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Framing the issues


Dr. Lawrence Wallack

Last week, I had the honor of giving an hour-long presentation about social media at a breakout session at Prevention in Progress: Domestic Violence Prevention Summit 2009. About 150 domestic violence prevention experts from across Ohio attended the conference at a lodge about 40 miles east of Columbus.

I thought I’d learn more about root causes of domestic violence while hearing keynote speakers. Instead, I got a compelling lesson in using public relations to address the problems that plague our society.

Dr. Lawrence Wallack, dean and professor of public health, College of Urban and Public Affairs, Portland State University, delivered the compelling talk. He has appeared on Nightline, Good Morning America, the CBS Evening News, the Today Show… even Oprah!

His keynote presentation was titled Framing Issues Using America’s Second Language: Community, Prevention and Social Justice.

Wallack called individualism the first language in American culture. He said that a second language, community, contains the values that can be tapped to drive social change. We can come together to advocate for policies and programs that proactively address core issues such as lack of affordable health care and education. It won’t be easy, though, in a culture that stresses individualism and a strong mistrust of government.

His talk was mostly academic, so I asked for concrete examples. He pointed to smoking and drunk driving as areas where a sense of community mobilized advocates to push for major changes. He suggested that I share stories that don’t just portray people as victims of domestic violence, poverty and child abuse. I can include a call to action in the stories.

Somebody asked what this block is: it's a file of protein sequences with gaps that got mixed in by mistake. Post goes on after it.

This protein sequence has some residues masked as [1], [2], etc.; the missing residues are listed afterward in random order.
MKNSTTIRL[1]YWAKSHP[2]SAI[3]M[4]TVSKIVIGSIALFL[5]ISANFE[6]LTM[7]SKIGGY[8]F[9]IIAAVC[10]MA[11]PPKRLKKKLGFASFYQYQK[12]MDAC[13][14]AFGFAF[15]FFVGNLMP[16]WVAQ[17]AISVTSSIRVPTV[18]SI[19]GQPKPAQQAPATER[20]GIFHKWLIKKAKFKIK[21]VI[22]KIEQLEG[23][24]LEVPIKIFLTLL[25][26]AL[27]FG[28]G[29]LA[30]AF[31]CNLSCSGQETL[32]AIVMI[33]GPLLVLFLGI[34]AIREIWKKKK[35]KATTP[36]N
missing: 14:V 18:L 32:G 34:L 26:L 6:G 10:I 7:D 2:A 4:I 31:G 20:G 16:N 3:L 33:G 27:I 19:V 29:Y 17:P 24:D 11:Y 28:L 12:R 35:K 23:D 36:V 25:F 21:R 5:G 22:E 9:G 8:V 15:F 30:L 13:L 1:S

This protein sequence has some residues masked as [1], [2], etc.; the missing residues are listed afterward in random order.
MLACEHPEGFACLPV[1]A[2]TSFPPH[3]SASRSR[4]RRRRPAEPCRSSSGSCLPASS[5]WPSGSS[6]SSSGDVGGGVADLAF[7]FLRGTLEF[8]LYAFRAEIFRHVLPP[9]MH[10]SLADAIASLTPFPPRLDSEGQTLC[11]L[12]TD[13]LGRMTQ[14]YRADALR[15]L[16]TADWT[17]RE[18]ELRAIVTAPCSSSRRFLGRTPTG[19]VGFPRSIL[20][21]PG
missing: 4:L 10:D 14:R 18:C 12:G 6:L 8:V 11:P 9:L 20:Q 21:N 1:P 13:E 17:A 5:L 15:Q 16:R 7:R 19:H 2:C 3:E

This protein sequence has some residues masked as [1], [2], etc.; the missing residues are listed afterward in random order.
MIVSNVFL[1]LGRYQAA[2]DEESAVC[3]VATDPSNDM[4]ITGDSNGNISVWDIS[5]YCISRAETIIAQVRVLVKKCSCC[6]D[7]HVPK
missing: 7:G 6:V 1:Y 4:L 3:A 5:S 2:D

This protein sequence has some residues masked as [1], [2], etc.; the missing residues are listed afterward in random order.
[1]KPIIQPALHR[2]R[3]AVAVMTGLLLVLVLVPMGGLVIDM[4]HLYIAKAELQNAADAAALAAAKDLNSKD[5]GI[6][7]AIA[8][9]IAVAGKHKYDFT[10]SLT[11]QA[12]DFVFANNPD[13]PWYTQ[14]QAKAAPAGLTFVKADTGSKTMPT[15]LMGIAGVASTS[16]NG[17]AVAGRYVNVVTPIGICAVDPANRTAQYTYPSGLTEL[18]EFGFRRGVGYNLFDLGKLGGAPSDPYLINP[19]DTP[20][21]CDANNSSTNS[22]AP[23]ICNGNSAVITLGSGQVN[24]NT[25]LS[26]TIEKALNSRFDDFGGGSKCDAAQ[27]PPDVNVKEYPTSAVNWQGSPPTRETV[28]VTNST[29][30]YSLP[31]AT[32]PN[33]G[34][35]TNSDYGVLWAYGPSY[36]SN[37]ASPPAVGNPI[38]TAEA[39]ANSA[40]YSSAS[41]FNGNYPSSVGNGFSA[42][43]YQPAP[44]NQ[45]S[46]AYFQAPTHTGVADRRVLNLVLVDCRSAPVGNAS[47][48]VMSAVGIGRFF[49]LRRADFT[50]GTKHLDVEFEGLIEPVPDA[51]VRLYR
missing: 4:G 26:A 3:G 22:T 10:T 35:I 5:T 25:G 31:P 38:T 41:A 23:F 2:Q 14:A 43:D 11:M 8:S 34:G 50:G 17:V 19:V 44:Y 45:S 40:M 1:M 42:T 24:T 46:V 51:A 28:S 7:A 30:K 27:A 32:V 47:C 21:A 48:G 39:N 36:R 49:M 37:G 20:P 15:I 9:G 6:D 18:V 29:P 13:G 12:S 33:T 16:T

Of course, I was tweeting his comments on Twitter and status updating them on Facebook. Social media provides us with a great toolkit for building powerful communities, groups that can advocate for positive change he suggested.

What do you think about this — social media as a method for building community and ultimately addressing the ills of our way of life?

Categories: Community, Social media
  1. November 9, 2009 at 11:00 pm

    Mike, just now reading this post. Domestic violence awareness and prevention is something that has affected me personally. In 2005 and 2007 I produced podcasts sharing thoughts from a local domestic violence awareness walk I and many others in the community participated in. I think the tools were a bit young, and I myself was a bit green, but it was amazing to see the response I got from those who have listened to the content.

    Survivor stories are very powerful, as you already know from your wife’s experience with cancer. I think this is where we have an opportunity to use new media tools.

    • mikeboehmer57
      November 10, 2009 at 9:15 am

      Thanks, Daniel. As you know, these social media tools help us build strong real-life communities. We can really make a positive impact in this world!

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